On the streets of the Old City in Hyderabad, young theatre actors tell the Palestine story of oppression. The energy of the actors and their performance are hard to miss as the audience is engrossed in watching them perform . Their play Hamesha Sameida (meaning Forever Steadfast) a collaborative effort between actors of Jana Natya Manch in New Delhi and actors from The Freedom Theatre (TFT) in West Bank, Palestine, has been creating an impact in the 11 cities across nine states of India.

With a cast of 10-14 people which includes six Palestinians, the play has been co-directed by Sudhanva Deshpande and Faisal Abu Alhayjaa of TFT. “We have a set of performances; a short piece where actors of Katkatha present a wordless performance titled ‘The Occupation’. It is aimed to communicate to the Indian audience what it means to occupy. This is told in three parts of land, sea and the olive tree,” points out Sudhanva Deshpande. The main performance includes the 25-minute performance titled Hamesha Sameida, which tries communicating the Palestine situation. The play in Arabic and Hindi creates quite a seamless experience. “There are many Arabic words that have seeped into the play that tells the story,” he adds. The central piece showcases a scene which talks about memory and the Palestinian identity. “There is a trunk of memories in the play and things come out of it. First comes Kofia, a Palestinian scarf out of the trunk. Then comes a picture of martyr and finally the olive tree. The whole scene is structured around these. The play ends on a note of resistance against oppression and pressure,” he explains.

The excitement among the actors is high, affirms Sudhanva.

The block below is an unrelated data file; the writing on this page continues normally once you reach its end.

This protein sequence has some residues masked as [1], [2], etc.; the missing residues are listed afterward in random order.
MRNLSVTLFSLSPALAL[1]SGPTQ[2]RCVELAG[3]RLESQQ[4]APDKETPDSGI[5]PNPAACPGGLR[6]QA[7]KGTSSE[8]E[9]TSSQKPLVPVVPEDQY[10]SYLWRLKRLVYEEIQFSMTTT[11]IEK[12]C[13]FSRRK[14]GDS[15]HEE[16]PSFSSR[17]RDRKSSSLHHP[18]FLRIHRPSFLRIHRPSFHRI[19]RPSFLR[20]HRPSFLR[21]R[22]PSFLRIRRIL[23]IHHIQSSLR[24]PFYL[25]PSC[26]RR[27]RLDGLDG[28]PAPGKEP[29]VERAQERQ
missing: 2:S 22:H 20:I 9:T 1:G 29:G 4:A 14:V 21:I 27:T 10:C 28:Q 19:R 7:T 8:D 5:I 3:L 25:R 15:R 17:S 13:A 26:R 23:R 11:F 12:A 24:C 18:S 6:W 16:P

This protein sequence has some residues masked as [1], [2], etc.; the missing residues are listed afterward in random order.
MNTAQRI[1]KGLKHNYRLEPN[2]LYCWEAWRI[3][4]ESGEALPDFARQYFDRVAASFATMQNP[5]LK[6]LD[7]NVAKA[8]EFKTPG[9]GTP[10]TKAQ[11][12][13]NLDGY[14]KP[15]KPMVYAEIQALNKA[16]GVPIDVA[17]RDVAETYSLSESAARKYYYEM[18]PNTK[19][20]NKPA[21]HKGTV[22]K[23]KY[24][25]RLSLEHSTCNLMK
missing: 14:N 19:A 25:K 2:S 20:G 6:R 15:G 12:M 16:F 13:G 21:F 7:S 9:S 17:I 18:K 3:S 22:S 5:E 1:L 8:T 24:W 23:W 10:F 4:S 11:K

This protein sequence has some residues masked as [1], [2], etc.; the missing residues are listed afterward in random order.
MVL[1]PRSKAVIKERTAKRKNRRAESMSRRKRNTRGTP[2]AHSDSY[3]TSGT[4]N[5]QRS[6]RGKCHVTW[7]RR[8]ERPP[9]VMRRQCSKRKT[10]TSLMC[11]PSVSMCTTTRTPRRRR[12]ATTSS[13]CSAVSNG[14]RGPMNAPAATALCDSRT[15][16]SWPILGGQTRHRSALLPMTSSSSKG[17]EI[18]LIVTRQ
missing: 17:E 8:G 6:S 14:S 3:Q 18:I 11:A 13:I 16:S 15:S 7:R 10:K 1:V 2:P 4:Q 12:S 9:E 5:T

“The actors are young people in their 20s and during the training workshop, the feeling was absolutely marvellous. Also we have performed inside halls and out in the street. The street performance was really exciting as common people do not usually come to watch a play. The fact that we were able to hold their attention is testimony to its success,” he smiles.

With the play staged across India, language is not a barrier, observes Sudhanva. “The play is very visual and has been built with an awareness that it will be travelling to places where Hindi is not common. There are many Arabic words but people understand the content looking at the scenes,” he elaborates.

The group has been on the road since December ’15 and have travelled to Lucknow, Bhopal, Kozhikode and Bengaluru. From Hyderabad, they are going to Kolkata and then to Patna. Sharing the experience of the Palestinian actors, Sudhanva states, “Everything in India was new to them. It is the first time that they have travelled in a train. “They were like, ‘Are we spending the whole night in the train? Are we eating food on the train? It is a big thing for them because they could never think of travelling anywhere to anywhere without the sight of army and without being checked, stopped or made to wait endlessly,” he recalls.

The group will showcase their final performance in Delhi. “The friends in Delhi have not seen the performance yet. They are eagerly waiting for it,” he concludes